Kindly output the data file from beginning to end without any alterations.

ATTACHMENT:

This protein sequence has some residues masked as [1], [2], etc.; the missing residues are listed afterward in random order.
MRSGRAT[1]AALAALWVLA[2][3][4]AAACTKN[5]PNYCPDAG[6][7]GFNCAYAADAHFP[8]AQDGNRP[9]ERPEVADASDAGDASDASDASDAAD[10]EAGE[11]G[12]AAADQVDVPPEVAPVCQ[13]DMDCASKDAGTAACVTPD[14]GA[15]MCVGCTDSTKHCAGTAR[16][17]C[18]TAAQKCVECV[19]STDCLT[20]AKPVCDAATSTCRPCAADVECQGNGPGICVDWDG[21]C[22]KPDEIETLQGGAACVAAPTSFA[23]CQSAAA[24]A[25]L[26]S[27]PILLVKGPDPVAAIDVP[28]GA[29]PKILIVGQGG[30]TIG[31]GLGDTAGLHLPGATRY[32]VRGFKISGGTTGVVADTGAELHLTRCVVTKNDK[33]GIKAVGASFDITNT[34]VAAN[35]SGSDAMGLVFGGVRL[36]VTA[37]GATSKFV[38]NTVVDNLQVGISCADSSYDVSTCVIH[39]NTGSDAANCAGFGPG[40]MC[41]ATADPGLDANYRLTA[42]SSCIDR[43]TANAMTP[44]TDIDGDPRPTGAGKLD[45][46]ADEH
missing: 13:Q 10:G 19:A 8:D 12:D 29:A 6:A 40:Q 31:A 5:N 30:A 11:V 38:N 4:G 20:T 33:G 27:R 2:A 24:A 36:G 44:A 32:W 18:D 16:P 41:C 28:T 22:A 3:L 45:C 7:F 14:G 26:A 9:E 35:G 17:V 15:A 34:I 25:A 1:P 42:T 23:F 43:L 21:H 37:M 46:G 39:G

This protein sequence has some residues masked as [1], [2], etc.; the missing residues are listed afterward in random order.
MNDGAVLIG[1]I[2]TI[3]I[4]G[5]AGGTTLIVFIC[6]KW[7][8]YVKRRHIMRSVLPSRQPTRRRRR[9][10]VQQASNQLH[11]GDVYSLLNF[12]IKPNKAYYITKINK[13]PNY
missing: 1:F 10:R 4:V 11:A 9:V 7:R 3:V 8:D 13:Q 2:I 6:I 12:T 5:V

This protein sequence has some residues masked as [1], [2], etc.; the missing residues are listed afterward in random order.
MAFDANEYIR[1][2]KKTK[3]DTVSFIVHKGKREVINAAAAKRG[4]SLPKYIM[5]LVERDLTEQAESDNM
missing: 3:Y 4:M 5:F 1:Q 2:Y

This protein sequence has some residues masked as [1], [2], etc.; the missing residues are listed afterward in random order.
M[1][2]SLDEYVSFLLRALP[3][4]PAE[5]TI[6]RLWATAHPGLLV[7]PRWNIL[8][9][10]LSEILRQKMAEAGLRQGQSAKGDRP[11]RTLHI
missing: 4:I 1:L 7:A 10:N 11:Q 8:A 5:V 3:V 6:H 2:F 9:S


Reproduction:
This protein sequence has some residues masked as [1], [2], etc.; the missing residues are listed afterward in random order.
MRSGRAT[1]AALAALWVLA[2][3][4]AAACTKN[5]PNYCPDAG[6][7]GFNCAYAADAHFP[8]AQDGNRP[9]ERPEVADASDAGDASDASDASDAAD[10]EAGE[11]G[12]AAADQVDVPPEVAPVCQ[13]DMDCASKDAGTAACVTPD[14]GA[15]MCVGCTDSTKHCAGTAR[16][17]C[18]TAAQKCVECV[19]STDCLT[20]AKPVCDAATSTCRPCAADVECQGNGPGICVDWDG[21]C[22]KPDEIETLQGGAACVAAPTSFA[23]CQSAAA[24]A[25]L[26]S[27]PILLVKGPDPVAAIDVP[28]GA[29]PKILIVGQGG[30]TIG[31]GLGDTAGLHLPGATRY[32]VRGFKISGGTTGVVADTGAELHLTRCVVTKNDK[33]GIKAVGASFDITNT[34]VAAN[35]SGSDAMGLVFGGVRL[36]VTA[37]GATSKFV[38]NTVVDNLQVGISCADSSYDVSTCVIH[39]NTGSDAANCAGFGPG[40]MC[41]ATADPGLDANYRLTA[42]SSCIDR[43]TANAMTP[44]TDIDGDPRPTGAGKLD[45][46]ADEH
missing: 13:Q 10:G 19:A 8:D 12:D 29:A 6:A 40:Q 31:A 5:N 30:A 11:V 38:N 4:G 20:T 33:G 27:R 2:A 24:A 36:G 44:A 32:W 18:D 16:P 41:C 28:T 22:A 3:L 45:C 7:F 14:G 26:A 9:E 35:G 17:V 15:A 34:I 25:A 1:P 42:T 23:F 43:L 21:H 37:M 46:G 39:G

This protein sequence has some residues masked as [1], [2], etc.; the missing residues are listed afterward in random order.
MNDGAVLIG[1]I[2]TI[3]I[4]G[5]AGGTTLIVFIC[6]KW[7][8]YVKRRHIMRSVLPSRQPTRRRRR[9][10]VQQASNQLH[11]GDVYSLLNF[12]IKPNKAYYITKINK[13]PNY
missing: 1:F 10:R 4:V 11:A 9:V 7:R 3:V 8:D 13:Q 2:I 6:I 12:T 5:V

This protein sequence has some residues masked as [1], [2], etc.; the missing residues are listed afterward in random order.
MAFDANEYIR[1][2]KKTK[3]DTVSFIVHKGKREVINAAAAKRG[4]SLPKYIM[5]LVERDLTEQAESDNM
missing: 3:Y 4:M 5:F 1:Q 2:Y

This protein sequence has some residues masked as [1], [2], etc.; the missing residues are listed afterward in random order.
M[1][2]SLDEYVSFLLRALP[3][4]PAE[5]TI[6]RLWATAHPGLLV[7]PRWNIL[8][9][10]LSEILRQKMAEAGLRQGQSAKGDRP[11]RTLHI
missing: 4:I 1:L 7:A 10:N 11:Q 8:A 5:V 3:V 6:H 2:F 9:S